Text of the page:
29.Subsection (4) provides that the issue (children and direct descendants) of the relevant beneficiary get the share which that beneficiary would have got had the beneficiary survived to receive the legacy. Under the existing law, the issue get only the original share which the beneficiary would have got in terms of the will. This is best illustrated with an example. Say D leaves an estate to 3 children E, F and G. If E, F and G all survive to the vesting of the legacy, they take a third share each. If F predeceases without issue, E and G take half each (on a rule of succession law called ‘accretion’). But if F predeceases without issue and E predeceases leaving a child the current law provides that there is no accretion in favour of E’s child. E’s child will only take the original third share that E would have got at the time the will was executed, not what E would have taken if he or she had survived to the date of vesting (i.e. E’s original third share plus half of the third which would have gone to F). The third share which would have gone to F had F survived goes to G, who therefore ends up with two-thirds. Under this new section, E’s child stands in the shoes of E at the point of the legacy vesting rather than at the point of the will being made. So E’s issue takes a half share (i.e. E’s own third share plus half of the third which would have gone to F).

30.Subsection (5) provides that where two or more of the descendant’s issue are to inherit their share under this section, the rules of intestacy will apply (the legal rules that apply if a person dies without making a will). Subsection (6) defines “intestate estate” and “issue” for the purposes of this section.

Section 7 – Liferent: vesting of fee other than on death

31.A liferent is where a beneficiary has the right to receive for the duration of their lifetime, the benefits of an asset. Where a legacy is given without limitation of time, it is referred to as having been given in fee. For example a parent may leave a property in liferent to their spouse or civil partner but in fee to their child. So the spouse may live in the property and enjoy the property but they never own it and may not dispose of it. In these circumstances the child is known as the fiar, or the person in whom the fee vests subject to a liferent. The parent is known as the liferenter.

32.In some cases, the fee does not vest until the death of the liferenter. An example is where the identity of the fiar is dependent on who is alive at the point when the liferenter dies. Problems can arise here where there is early termination of the liferent – for example, where the liferenter renounces the liferent. One such problem is what to do with the income from the property which arises during the life of the liferenter after the point of renunciation or termination. Section 7 removes some of the difficulties where the liferent terminates but the fee does not vest in the fiar. This section allows the fee to vest in the fiar where the liferent terminates but the liferenter has not died.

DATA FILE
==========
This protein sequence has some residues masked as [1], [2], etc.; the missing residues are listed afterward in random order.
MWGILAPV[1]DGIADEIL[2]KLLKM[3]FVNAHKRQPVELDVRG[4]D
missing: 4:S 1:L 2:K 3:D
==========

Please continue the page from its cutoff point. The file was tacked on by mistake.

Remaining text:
33.Subsection (1) provides that this section applies when a liferent is terminated otherwise than on the death of the liferenter or where the liferent does not operate because of the effect of divorce, dissolution or annulment on a will or because of the application of forfeiture.

34.Subsection (2) provides that the fee will vest in the fiar on the date of termination of the liferent unless the document creating the liferent expressly provides otherwise or there is an obligation which requires that it should not operate in this way. For example, if a liferent is created by a document, the document itself may provide that the fee is to vest on the death of the liferenter even if the liferent terminates early. If a liferent is created orally, the granter of the liferent may specify at the time of its creation that the fee is to vest on the death of the liferenter even if the liferent terminates early. In both of those situations, the fee would vest on the death of the liferenter as the granter of the liferent intended. The section applies to liferents created by inter vivos or testamentary documents.

Section 8 – Destinations in wills and certain trusts: conditional institution